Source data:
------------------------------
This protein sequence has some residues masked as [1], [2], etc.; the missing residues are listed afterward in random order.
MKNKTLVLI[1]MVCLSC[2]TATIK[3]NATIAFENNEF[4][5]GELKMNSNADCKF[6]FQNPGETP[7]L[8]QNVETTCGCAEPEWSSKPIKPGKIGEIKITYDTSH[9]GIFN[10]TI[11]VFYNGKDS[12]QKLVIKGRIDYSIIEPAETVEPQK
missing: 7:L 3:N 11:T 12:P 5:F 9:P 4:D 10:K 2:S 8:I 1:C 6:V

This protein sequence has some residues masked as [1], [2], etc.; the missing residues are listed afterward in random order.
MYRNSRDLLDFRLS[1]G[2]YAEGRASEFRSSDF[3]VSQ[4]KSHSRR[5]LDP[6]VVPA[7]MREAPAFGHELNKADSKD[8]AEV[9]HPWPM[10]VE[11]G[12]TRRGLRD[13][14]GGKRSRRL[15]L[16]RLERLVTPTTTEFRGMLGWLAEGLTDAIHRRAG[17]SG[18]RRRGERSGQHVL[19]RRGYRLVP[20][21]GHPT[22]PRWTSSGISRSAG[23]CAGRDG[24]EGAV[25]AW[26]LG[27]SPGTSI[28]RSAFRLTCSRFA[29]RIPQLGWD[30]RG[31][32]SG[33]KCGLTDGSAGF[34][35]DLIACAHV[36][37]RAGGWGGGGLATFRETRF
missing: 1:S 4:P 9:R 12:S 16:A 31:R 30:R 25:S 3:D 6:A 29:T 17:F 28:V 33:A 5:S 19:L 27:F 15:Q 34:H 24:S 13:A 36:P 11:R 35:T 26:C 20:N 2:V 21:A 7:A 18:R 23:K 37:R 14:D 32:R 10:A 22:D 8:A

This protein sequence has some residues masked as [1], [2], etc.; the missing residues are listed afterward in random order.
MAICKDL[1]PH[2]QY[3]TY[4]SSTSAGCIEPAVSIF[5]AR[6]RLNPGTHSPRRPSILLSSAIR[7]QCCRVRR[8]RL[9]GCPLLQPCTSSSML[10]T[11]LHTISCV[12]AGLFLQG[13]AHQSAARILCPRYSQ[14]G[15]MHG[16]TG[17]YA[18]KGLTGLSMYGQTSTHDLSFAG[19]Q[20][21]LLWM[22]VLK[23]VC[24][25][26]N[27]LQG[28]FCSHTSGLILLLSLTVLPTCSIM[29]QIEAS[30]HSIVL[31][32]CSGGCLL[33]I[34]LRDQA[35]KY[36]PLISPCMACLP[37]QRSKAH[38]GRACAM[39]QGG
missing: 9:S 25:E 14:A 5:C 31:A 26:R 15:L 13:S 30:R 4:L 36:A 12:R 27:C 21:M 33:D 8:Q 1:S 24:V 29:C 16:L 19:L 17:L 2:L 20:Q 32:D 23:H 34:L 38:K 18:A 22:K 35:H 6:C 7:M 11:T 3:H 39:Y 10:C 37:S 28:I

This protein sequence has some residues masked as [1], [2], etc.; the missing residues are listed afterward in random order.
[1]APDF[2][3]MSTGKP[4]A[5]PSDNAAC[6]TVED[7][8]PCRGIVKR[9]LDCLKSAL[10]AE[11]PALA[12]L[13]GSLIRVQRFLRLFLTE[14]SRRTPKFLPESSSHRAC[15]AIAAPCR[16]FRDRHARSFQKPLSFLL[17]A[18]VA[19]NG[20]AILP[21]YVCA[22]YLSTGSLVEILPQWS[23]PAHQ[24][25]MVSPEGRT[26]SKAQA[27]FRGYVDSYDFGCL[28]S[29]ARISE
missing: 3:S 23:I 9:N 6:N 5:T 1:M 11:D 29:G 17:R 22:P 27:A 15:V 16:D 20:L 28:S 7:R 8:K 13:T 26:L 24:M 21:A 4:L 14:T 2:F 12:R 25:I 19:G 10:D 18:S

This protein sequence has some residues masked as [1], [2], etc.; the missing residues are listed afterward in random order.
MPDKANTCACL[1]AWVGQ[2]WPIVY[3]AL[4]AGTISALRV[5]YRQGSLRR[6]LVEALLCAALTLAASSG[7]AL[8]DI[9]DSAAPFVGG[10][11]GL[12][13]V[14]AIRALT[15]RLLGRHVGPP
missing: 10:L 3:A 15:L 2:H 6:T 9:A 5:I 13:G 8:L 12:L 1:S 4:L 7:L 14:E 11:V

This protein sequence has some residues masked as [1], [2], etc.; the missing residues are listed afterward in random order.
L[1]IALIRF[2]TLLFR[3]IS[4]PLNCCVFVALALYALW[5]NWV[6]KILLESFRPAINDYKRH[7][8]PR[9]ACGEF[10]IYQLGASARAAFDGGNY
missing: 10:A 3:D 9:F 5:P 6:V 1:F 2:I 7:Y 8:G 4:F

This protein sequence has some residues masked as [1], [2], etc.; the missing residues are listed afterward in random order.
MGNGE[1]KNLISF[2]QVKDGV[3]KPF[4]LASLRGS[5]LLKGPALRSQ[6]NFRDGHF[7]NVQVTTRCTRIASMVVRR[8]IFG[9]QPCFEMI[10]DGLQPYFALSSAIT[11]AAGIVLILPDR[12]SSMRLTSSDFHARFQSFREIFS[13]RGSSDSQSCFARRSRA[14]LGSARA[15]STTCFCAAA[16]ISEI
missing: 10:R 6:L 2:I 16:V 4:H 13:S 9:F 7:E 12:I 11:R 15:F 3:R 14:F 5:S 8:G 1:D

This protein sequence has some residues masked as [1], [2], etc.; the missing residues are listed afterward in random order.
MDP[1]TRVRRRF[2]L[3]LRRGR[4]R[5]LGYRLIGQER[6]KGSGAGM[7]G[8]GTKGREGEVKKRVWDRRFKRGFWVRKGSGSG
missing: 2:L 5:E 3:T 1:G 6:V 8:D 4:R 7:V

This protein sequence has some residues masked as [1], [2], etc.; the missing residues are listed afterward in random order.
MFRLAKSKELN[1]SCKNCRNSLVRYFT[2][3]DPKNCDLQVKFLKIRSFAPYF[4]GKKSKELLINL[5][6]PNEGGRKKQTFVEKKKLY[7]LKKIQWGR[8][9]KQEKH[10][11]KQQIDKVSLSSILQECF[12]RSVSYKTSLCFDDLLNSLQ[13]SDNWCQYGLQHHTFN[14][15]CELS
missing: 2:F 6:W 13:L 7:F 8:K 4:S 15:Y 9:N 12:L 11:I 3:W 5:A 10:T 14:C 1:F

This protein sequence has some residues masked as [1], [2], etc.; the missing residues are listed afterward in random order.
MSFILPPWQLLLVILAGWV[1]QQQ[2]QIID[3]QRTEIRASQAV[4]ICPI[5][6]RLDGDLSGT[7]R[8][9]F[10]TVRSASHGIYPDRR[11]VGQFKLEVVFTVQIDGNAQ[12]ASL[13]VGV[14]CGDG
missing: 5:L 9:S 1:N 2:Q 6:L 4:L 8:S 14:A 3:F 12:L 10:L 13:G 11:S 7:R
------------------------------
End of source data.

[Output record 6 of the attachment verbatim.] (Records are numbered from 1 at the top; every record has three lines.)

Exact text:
This protein sequence has some residues masked as [1], [2], etc.; the missing residues are listed afterward in random order.
L[1]IALIRF[2]TLLFR[3]IS[4]PLNCCVFVALALYALW[5]NWV[6]KILLESFRPAINDYKRH[7][8]PR[9]ACGEF[10]IYQLGASARAAFDGGNY
missing: 10:A 3:D 9:F 5:P 6:V 1:F 2:I 7:Y 8:G 4:F